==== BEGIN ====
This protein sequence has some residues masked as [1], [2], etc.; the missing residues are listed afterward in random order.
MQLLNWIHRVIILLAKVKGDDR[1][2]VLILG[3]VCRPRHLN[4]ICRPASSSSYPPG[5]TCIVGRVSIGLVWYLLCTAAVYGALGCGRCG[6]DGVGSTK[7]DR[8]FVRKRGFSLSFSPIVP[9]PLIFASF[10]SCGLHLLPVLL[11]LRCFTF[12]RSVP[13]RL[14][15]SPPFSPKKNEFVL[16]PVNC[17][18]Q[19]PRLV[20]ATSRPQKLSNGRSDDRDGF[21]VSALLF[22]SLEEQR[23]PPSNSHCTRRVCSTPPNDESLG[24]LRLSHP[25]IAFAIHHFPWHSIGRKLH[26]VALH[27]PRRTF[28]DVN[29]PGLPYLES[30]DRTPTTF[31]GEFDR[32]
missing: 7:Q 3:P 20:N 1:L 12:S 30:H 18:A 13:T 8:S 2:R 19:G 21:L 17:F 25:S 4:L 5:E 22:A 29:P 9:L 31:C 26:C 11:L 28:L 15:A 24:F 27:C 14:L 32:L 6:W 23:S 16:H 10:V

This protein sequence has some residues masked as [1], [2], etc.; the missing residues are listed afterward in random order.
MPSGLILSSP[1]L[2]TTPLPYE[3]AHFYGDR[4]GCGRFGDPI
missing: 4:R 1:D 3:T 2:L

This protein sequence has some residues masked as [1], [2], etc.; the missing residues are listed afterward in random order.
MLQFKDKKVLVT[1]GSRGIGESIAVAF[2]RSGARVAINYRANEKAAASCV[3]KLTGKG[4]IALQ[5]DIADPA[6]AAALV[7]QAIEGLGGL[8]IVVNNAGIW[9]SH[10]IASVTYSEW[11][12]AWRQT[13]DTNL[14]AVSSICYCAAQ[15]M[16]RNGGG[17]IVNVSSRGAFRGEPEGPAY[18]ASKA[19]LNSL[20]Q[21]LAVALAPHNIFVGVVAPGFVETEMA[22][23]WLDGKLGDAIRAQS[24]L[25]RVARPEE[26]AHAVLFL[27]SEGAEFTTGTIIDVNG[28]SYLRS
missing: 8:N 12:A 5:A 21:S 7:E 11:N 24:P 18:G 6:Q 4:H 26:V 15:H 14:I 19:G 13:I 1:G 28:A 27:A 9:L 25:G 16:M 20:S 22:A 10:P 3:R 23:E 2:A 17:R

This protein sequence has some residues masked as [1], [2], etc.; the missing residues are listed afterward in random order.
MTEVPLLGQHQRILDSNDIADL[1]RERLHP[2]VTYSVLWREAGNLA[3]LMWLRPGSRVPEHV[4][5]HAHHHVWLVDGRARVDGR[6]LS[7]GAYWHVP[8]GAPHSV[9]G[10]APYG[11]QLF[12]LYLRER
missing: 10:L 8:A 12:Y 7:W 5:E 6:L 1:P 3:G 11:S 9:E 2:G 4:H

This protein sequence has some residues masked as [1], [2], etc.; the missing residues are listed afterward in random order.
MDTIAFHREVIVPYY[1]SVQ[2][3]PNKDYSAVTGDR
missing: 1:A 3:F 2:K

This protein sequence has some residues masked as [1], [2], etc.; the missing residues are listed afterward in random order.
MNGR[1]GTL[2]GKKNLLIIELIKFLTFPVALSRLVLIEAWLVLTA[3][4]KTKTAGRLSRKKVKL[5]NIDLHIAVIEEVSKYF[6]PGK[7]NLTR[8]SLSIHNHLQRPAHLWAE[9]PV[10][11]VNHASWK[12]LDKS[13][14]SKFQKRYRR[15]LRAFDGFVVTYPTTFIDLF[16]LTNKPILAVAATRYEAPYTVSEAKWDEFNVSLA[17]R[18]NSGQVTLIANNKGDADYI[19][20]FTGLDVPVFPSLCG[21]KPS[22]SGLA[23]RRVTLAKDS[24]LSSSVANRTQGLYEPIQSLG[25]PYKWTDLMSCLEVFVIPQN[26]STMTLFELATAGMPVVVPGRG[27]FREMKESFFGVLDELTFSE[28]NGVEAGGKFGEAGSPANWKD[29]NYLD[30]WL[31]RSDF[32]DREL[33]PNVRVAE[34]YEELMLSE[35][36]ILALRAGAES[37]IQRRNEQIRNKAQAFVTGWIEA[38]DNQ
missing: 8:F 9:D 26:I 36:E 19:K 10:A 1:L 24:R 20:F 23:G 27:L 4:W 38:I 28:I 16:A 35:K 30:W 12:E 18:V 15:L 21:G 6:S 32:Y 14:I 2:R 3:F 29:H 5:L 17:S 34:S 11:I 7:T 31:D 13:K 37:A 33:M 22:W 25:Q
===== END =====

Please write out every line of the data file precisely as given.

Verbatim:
This protein sequence has some residues masked as [1], [2], etc.; the missing residues are listed afterward in random order.
MQLLNWIHRVIILLAKVKGDDR[1][2]VLILG[3]VCRPRHLN[4]ICRPASSSSYPPG[5]TCIVGRVSIGLVWYLLCTAAVYGALGCGRCG[6]DGVGSTK[7]DR[8]FVRKRGFSLSFSPIVP[9]PLIFASF[10]SCGLHLLPVLL[11]LRCFTF[12]RSVP[13]RL[14][15]SPPFSPKKNEFVL[16]PVNC[17][18]Q[19]PRLV[20]ATSRPQKLSNGRSDDRDGF[21]VSALLF[22]SLEEQR[23]PPSNSHCTRRVCSTPPNDESLG[24]LRLSHP[25]IAFAIHHFPWHSIGRKLH[26]VALH[27]PRRTF[28]DVN[29]PGLPYLES[30]DRTPTTF[31]GEFDR[32]
missing: 7:Q 3:P 20:N 1:L 12:S 30:H 18:A 13:T 8:S 2:R 19:G 21:L 17:F 25:S 4:L 5:E 22:A 29:P 9:L 31:C 26:C 11:L 28:L 15:A 24:F 27:C 14:L 32:L 6:W 23:S 16:H 10:V

This protein sequence has some residues masked as [1], [2], etc.; the missing residues are listed afterward in random order.
MPSGLILSSP[1]L[2]TTPLPYE[3]AHFYGDR[4]GCGRFGDPI
missing: 4:R 1:D 3:T 2:L

This protein sequence has some residues masked as [1], [2], etc.; the missing residues are listed afterward in random order.
MLQFKDKKVLVT[1]GSRGIGESIAVAF[2]RSGARVAINYRANEKAAASCV[3]KLTGKG[4]IALQ[5]DIADPA[6]AAALV[7]QAIEGLGGL[8]IVVNNAGIW[9]SH[10]IASVTYSEW[11][12]AWRQT[13]DTNL[14]AVSSICYCAAQ[15]M[16]RNGGG[17]IVNVSSRGAFRGEPEGPAY[18]ASKA[19]LNSL[20]Q[21]LAVALAPHNIFVGVVAPGFVETEMA[22][23]WLDGKLGDAIRAQS[24]L[25]RVARPEE[26]AHAVLFL[27]SEGAEFTTGTIIDVNG[28]SYLRS
missing: 8:N 12:A 5:A 21:S 7:E 11:N 24:P 18:G 6:Q 4:H 26:V 15:H 14:I 19:G 13:I 1:G 28:A 27:A 9:L 25:G 16:M 20:S 22:A 10:P 3:R 23:E 2:A 17:R

This protein sequence has some residues masked as [1], [2], etc.; the missing residues are listed afterward in random order.
MTEVPLLGQHQRILDSNDIADL[1]RERLHP[2]VTYSVLWREAGNLA[3]LMWLRPGSRVPEHV[4][5]HAHHHVWLVDGRARVDGR[6]LS[7]GAYWHVP[8]GAPHSV[9]G[10]APYG[11]QLF[12]LYLRER
missing: 10:L 8:A 12:Y 7:W 5:E 6:L 1:P 3:G 11:S 9:E 2:G 4:H

This protein sequence has some residues masked as [1], [2], etc.; the missing residues are listed afterward in random order.
MDTIAFHREVIVPYY[1]SVQ[2][3]PNKDYSAVTGDR
missing: 1:A 3:F 2:K

This protein sequence has some residues masked as [1], [2], etc.; the missing residues are listed afterward in random order.
MNGR[1]GTL[2]GKKNLLIIELIKFLTFPVALSRLVLIEAWLVLTA[3][4]KTKTAGRLSRKKVKL[5]NIDLHIAVIEEVSKYF[6]PGK[7]NLTR[8]SLSIHNHLQRPAHLWAE[9]PV[10][11]VNHASWK[12]LDKS[13][14]SKFQKRYRR[15]LRAFDGFVVTYPTTFIDLF[16]LTNKPILAVAATRYEAPYTVSEAKWDEFNVSLA[17]R[18]NSGQVTLIANNKGDADYI[19][20]FTGLDVPVFPSLCG[21]KPS[22]SGLA[23]RRVTLAKDS[24]LSSSVANRTQGLYEPIQSLG[25]PYKWTDLMSCLEVFVIPQN[26]STMTLFELATAGMPVVVPGRG[27]FREMKESFFGVLDELTFSE[28]NGVEAGGKFGEAGSPANWKD[29]NYLD[30]WL[31]RSDF[32]DREL[33]PNVRVAE[34]YEELMLSE[35][36]ILALRAGAES[37]IQRRNEQIRNKAQAFVTGWIEA[38]DNQ
missing: 8:F 9:D 26:I 36:E 19:K 10:A 1:L 24:R 20:F 23:G 27:L 4:W 38:I 28:I 16:A 35:K 30:W 12:E 18:V 15:L 21:G 6:S 32:Y 14:I 2:R 3:F 29:H 5:L 17:S 34:S 11:I 7:T 31:D 13:K 37:A 33:M 22:W 25:Q